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Docker Compose

15.3K
11.3K
+ 1
477
Makisu

5
20
+ 1
0
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Docker Compose vs Makisu: What are the differences?

Docker Compose: Define and run multi-container applications with Docker. With Compose, you define a multi-container application in a single file, then spin your application up in a single command which does everything that needs to be done to get it running; Makisu: 🍣 Fast and flexible Docker image building tool, works in unprivileged containerized environments like Mesos & Kubernetes (by Uber). Uber's core infrastructure team developed a pipeline that quickly and reliably generates Dockerfiles and builds application code into Docker images for Apache Mesos and Kubernetes-based container ecosystems. Giving back to the growing stack of microservice technologies, we open sourced its core component, Makisu, to enable other organizations to leverage the same benefits for their own architectures (more here: https://eng.uber.com/makisu/).

Docker Compose and Makisu can be categorized as "Container" tools.

Docker Compose and Makisu are both open source tools. It seems that Docker Compose with 16.6K GitHub stars and 2.56K forks on GitHub has more adoption than Makisu with 1.7K GitHub stars and 76 GitHub forks.

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Pros of Docker Compose
Pros of Makisu
  • 121
    Multi-container descriptor
  • 109
    Fast development environment setup
  • 75
    Easy linking of containers
  • 66
    Simple yaml configuration
  • 58
    Easy setup
  • 15
    Yml or yaml format
  • 11
    Use Standard Docker API
  • 7
    Open source
  • 4
    Go from template to application in minutes
  • 4
    Can choose Discovery Backend
  • 2
    Kubernetes integration
  • 2
    Easy configuration
  • 2
    Scalable
  • 1
    Quick and easy
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    Cons of Docker Compose
    Cons of Makisu
    • 8
      Tied to single machine
    • 5
      Still very volatile, changing syntax often
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      - No public GitHub repository available -

      What is Docker Compose?

      With Compose, you define a multi-container application in a single file, then spin your application up in a single command which does everything that needs to be done to get it running.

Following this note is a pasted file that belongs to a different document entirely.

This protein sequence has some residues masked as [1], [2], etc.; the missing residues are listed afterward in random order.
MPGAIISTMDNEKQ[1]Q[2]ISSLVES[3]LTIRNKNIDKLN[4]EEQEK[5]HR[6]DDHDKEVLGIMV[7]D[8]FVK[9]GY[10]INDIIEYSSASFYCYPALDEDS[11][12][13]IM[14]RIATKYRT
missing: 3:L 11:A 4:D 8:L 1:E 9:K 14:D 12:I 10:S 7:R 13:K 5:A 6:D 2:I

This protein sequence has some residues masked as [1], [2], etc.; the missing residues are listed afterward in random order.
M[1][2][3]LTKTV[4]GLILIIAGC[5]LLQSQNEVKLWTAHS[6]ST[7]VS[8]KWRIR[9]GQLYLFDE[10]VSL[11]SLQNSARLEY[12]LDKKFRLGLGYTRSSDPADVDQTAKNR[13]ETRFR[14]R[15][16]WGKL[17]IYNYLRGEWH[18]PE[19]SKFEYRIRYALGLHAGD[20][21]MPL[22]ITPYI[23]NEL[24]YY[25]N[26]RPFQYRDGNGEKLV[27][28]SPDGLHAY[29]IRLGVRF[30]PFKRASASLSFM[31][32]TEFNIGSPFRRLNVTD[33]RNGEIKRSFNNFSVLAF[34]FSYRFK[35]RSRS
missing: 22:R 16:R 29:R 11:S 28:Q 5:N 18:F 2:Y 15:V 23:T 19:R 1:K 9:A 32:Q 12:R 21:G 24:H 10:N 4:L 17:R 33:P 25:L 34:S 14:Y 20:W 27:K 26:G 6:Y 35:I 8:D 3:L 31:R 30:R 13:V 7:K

What is Makisu?

      Uber's core infrastructure team developed a pipeline that quickly and reliably generates Dockerfiles and builds application code into Docker images for Apache Mesos and Kubernetes-based container ecosystems. Giving back to the growing stack of microservice technologies, we open sourced its core component, Makisu, to enable other organizations to leverage the same benefits for their own architectures (more here: https://eng.uber.com/makisu/).

      Need advice about which tool to choose?Ask the StackShare community!

      What companies use Docker Compose?
      What companies use Makisu?
      See which teams inside your own company are using Docker Compose or Makisu.
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      What tools integrate with Docker Compose?
      What tools integrate with Makisu?

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      What are some alternatives to Docker Compose and Makisu?
      Kubernetes
      Kubernetes is an open source orchestration system for Docker containers. It handles scheduling onto nodes in a compute cluster and actively manages workloads to ensure that their state matches the users declared intentions.
      Docker
      The Docker Platform is the industry-leading container platform for continuous, high-velocity innovation, enabling organizations to seamlessly build and share any application — from legacy to what comes next — and securely run them anywhere
      Docker Swarm
      Swarm serves the standard Docker API, so any tool which already communicates with a Docker daemon can use Swarm to transparently scale to multiple hosts: Dokku, Compose, Krane, Deis, DockerUI, Shipyard, Drone, Jenkins... and, of course, the Docker client itself.
      Helm
      Helm is the best way to find, share, and use software built for Kubernetes.
      Ansible
      Ansible is an IT automation tool. It can configure systems, deploy software, and orchestrate more advanced IT tasks such as continuous deployments or zero downtime rolling updates. Ansible’s goals are foremost those of simplicity and maximum ease of use.
      See all alternatives